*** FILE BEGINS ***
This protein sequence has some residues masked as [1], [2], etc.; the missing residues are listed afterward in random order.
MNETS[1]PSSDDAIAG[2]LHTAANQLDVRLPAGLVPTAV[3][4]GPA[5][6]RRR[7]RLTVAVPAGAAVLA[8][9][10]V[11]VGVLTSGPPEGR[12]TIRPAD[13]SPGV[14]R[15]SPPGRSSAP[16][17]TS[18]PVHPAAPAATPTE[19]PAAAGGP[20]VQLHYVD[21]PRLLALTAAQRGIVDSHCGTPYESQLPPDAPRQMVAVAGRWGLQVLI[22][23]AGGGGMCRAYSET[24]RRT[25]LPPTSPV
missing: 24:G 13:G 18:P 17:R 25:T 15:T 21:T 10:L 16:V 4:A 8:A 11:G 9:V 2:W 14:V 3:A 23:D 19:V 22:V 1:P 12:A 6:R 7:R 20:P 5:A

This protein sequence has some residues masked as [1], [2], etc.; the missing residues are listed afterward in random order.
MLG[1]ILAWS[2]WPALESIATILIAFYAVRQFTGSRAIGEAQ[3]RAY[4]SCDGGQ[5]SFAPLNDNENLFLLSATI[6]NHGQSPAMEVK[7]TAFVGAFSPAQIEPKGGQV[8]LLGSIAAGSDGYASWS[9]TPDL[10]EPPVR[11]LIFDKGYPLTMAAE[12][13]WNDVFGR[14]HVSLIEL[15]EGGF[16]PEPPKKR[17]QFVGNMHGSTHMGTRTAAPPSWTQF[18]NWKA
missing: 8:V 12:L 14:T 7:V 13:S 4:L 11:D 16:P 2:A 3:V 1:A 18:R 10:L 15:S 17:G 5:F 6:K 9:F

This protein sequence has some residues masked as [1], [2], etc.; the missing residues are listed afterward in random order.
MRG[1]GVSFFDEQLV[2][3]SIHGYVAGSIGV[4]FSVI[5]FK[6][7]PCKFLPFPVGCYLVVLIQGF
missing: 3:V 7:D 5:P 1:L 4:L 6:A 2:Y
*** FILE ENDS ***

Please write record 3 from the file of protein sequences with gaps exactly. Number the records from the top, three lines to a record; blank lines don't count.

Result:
This protein sequence has some residues masked as [1], [2], etc.; the missing residues are listed afterward in random order.
MRG[1]GVSFFDEQLV[2][3]SIHGYVAGSIGV[4]FSVI[5]FK[6][7]PCKFLPFPVGCYLVVLIQGF
missing: 3:V 7:D 5:P 1:L 4:L 6:A 2:Y